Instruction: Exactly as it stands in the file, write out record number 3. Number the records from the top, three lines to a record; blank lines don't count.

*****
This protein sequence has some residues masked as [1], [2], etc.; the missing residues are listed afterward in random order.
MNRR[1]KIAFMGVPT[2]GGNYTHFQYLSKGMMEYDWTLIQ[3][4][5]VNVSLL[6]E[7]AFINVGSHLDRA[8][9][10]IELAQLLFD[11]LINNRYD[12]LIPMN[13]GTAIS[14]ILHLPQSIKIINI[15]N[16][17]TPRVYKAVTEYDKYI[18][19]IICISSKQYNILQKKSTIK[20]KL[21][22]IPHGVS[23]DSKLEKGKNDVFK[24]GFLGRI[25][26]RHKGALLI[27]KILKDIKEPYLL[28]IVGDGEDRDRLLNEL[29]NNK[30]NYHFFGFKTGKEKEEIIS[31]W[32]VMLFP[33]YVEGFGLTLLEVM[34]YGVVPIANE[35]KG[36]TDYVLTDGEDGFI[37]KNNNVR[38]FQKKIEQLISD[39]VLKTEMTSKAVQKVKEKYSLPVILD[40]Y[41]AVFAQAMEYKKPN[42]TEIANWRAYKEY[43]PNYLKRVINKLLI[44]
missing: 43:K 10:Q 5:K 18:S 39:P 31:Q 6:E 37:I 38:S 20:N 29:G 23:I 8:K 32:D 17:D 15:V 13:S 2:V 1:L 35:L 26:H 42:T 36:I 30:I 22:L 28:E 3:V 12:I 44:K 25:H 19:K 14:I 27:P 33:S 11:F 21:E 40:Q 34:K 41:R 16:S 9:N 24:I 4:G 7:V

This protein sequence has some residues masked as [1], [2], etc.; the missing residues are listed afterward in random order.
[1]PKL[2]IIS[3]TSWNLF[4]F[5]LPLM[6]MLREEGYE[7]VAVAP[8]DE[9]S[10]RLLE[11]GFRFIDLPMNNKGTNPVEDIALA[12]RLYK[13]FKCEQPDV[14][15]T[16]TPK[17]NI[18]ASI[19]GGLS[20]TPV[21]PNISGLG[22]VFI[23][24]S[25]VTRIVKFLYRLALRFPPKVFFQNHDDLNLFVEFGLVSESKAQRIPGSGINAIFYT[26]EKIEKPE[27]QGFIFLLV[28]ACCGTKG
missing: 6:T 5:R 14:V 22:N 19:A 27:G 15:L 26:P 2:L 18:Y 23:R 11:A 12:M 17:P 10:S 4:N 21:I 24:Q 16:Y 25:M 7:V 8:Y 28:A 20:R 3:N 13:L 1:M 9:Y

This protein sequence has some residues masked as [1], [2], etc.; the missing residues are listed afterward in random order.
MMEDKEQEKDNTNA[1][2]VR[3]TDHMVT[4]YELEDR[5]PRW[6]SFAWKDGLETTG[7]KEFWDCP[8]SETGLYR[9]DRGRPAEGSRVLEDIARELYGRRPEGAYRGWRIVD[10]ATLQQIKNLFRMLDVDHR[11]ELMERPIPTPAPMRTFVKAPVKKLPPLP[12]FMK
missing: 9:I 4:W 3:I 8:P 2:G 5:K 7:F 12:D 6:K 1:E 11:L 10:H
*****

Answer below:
This protein sequence has some residues masked as [1], [2], etc.; the missing residues are listed afterward in random order.
MMEDKEQEKDNTNA[1][2]VR[3]TDHMVT[4]YELEDR[5]PRW[6]SFAWKDGLETTG[7]KEFWDCP[8]SETGLYR[9]DRGRPAEGSRVLEDIARELYGRRPEGAYRGWRIVD[10]ATLQQIKNLFRMLDVDHR[11]ELMERPIPTPAPMRTFVKAPVKKLPPLP[12]FMK
missing: 9:I 4:W 3:I 8:P 2:G 5:K 7:F 12:D 6:K 1:E 11:L 10:H